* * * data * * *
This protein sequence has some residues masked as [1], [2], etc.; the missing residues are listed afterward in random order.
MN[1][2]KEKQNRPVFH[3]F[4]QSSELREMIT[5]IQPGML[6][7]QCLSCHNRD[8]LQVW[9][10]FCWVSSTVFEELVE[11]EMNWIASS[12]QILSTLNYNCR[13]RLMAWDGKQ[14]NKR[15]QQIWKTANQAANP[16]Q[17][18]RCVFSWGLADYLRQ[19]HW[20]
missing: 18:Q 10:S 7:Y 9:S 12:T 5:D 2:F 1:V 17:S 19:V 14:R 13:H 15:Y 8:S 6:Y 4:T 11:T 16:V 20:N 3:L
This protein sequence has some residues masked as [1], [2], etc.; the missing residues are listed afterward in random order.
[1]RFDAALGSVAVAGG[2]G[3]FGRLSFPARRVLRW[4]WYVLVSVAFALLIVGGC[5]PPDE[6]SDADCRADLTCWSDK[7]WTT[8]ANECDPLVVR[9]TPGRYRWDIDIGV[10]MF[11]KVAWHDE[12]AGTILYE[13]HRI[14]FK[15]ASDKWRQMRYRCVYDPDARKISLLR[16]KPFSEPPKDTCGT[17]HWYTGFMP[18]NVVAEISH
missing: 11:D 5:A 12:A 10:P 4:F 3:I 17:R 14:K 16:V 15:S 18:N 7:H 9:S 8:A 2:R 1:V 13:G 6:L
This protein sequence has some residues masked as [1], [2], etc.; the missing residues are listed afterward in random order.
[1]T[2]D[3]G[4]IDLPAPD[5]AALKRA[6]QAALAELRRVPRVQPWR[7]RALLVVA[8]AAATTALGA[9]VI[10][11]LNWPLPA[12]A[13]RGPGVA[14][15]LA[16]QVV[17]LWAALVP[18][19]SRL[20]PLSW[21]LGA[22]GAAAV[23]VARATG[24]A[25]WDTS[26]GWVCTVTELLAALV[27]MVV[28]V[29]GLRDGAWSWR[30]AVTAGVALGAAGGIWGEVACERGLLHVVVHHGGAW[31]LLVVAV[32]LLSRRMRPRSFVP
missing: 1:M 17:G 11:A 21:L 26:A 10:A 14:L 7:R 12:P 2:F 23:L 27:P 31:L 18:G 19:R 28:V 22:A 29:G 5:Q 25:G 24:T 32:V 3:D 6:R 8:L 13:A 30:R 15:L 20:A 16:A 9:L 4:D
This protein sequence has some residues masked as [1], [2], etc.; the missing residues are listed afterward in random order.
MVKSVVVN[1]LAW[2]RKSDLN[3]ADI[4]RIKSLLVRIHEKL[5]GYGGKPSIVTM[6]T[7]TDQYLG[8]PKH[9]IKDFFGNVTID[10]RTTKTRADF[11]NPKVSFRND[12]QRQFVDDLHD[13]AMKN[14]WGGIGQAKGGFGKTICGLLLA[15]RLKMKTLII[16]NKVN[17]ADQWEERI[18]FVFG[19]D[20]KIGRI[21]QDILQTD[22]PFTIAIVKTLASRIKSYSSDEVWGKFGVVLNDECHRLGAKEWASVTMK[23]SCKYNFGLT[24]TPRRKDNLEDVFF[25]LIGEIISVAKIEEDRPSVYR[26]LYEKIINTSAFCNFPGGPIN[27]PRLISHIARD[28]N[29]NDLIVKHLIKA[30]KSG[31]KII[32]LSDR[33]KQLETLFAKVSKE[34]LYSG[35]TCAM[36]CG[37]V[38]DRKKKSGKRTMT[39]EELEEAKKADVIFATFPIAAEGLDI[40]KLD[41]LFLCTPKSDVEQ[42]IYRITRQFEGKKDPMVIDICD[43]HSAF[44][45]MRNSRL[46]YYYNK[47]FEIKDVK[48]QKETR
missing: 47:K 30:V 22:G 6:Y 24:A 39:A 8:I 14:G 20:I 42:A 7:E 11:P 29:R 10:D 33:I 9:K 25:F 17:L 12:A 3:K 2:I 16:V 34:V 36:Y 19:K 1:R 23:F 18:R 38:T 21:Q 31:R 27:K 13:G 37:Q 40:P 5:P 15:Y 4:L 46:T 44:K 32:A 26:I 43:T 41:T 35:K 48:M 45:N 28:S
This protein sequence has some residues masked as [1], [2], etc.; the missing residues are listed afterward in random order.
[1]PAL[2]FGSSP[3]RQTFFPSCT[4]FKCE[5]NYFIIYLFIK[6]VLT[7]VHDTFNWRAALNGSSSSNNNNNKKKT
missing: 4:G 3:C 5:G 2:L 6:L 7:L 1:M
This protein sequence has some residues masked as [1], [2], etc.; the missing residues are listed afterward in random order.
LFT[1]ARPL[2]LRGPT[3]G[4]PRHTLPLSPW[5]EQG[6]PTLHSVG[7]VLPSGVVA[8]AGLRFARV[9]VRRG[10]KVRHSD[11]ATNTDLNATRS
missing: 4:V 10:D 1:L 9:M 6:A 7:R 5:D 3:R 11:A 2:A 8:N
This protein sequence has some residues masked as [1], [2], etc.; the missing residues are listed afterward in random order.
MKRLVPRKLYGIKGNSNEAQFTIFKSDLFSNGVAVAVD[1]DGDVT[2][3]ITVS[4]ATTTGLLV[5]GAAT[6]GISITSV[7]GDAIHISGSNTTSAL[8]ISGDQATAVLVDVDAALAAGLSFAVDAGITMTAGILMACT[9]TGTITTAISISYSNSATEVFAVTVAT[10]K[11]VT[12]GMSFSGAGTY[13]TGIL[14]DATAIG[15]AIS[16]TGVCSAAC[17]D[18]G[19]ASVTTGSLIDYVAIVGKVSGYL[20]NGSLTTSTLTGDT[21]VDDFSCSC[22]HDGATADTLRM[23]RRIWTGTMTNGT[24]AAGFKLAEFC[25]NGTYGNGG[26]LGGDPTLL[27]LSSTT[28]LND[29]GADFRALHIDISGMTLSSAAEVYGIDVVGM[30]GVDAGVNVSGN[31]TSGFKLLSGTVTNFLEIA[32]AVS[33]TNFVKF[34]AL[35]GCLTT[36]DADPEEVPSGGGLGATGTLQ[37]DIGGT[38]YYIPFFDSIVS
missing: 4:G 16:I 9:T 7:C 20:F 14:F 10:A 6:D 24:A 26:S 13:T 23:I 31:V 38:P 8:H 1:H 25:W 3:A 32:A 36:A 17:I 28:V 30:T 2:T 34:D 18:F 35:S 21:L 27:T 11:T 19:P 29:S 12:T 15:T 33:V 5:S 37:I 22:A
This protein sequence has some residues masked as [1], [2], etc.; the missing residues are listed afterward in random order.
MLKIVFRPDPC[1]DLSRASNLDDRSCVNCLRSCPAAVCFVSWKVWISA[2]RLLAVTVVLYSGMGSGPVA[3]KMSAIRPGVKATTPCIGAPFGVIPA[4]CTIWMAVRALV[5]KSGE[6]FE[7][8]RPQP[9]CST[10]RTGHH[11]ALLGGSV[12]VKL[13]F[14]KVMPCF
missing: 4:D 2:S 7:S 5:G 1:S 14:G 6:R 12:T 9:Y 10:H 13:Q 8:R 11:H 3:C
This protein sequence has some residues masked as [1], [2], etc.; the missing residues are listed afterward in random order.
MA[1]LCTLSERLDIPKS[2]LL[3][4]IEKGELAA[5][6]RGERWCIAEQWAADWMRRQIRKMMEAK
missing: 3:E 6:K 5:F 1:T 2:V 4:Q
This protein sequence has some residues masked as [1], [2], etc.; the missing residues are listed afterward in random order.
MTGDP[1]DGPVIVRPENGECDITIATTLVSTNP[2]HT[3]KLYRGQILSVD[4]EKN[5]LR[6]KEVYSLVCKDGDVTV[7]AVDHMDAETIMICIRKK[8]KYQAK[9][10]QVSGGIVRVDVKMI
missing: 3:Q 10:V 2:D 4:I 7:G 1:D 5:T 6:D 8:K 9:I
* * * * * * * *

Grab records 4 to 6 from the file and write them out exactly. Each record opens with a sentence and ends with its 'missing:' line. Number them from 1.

This protein sequence has some residues masked as [1], [2], etc.; the missing residues are listed afterward in random order.
MVKSVVVN[1]LAW[2]RKSDLN[3]ADI[4]RIKSLLVRIHEKL[5]GYGGKPSIVTM[6]T[7]TDQYLG[8]PKH[9]IKDFFGNVTID[10]RTTKTRADF[11]NPKVSFRND[12]QRQFVDDLHD[13]AMKN[14]WGGIGQAKGGFGKTICGLLLA[15]RLKMKTLII[16]NKVN[17]ADQWEERI[18]FVFG[19]D[20]KIGRI[21]QDILQTD[22]PFTIAIVKTLASRIKSYSSDEVWGKFGVVLNDECHRLGAKEWASVTMK[23]SCKYNFGLT[24]TPRRKDNLEDVFF[25]LIGEIISVAKIEEDRPSVYR[26]LYEKIINTSAFCNFPGGPIN[27]PRLISHIARD[28]N[29]NDLIVKHLIKA[30]KSG[31]KII[32]LSDR[33]KQLETLFAKVSKE[34]LYSG[35]TCAM[36]CG[37]V[38]DRKKKSGKRTMT[39]EELEEAKKADVIFATFPIAAEGLDI[40]KLD[41]LFLCTPKSDVEQ[42]IYRITRQFEGKKDPMVIDICD[43]HSAF[44][45]MRNSRL[46]YYYNK[47]FEIKDVK[48]QKETR
missing: 47:K 30:V 22:G 6:Y 24:A 39:A 8:I 14:G 20:I 42:A 7:E 11:P 29:R 10:D 33:I 9:K 25:F 17:L 12:A 3:K 2:I 16:V 34:V 36:Y 19:K 1:R 23:F 18:R 38:T 21:Q 31:R 27:K 13:G 37:Q 40:P 5:P 15:Y 4:L 46:T 44:K 32:A 26:I 43:T 41:T 35:K 48:M 45:N 28:S
This protein sequence has some residues masked as [1], [2], etc.; the missing residues are listed afterward in random order.
[1]PAL[2]FGSSP[3]RQTFFPSCT[4]FKCE[5]NYFIIYLFIK[6]VLT[7]VHDTFNWRAALNGSSSSNNNNNKKKT
missing: 4:G 3:C 5:G 2:L 6:L 7:L 1:M
This protein sequence has some residues masked as [1], [2], etc.; the missing residues are listed afterward in random order.
LFT[1]ARPL[2]LRGPT[3]G[4]PRHTLPLSPW[5]EQG[6]PTLHSVG[7]VLPSGVVA[8]AGLRFARV[9]VRRG[10]KVRHSD[11]ATNTDLNATRS
missing: 4:V 10:D 1:L 9:M 6:A 7:R 5:D 3:R 11:A 2:A 8:N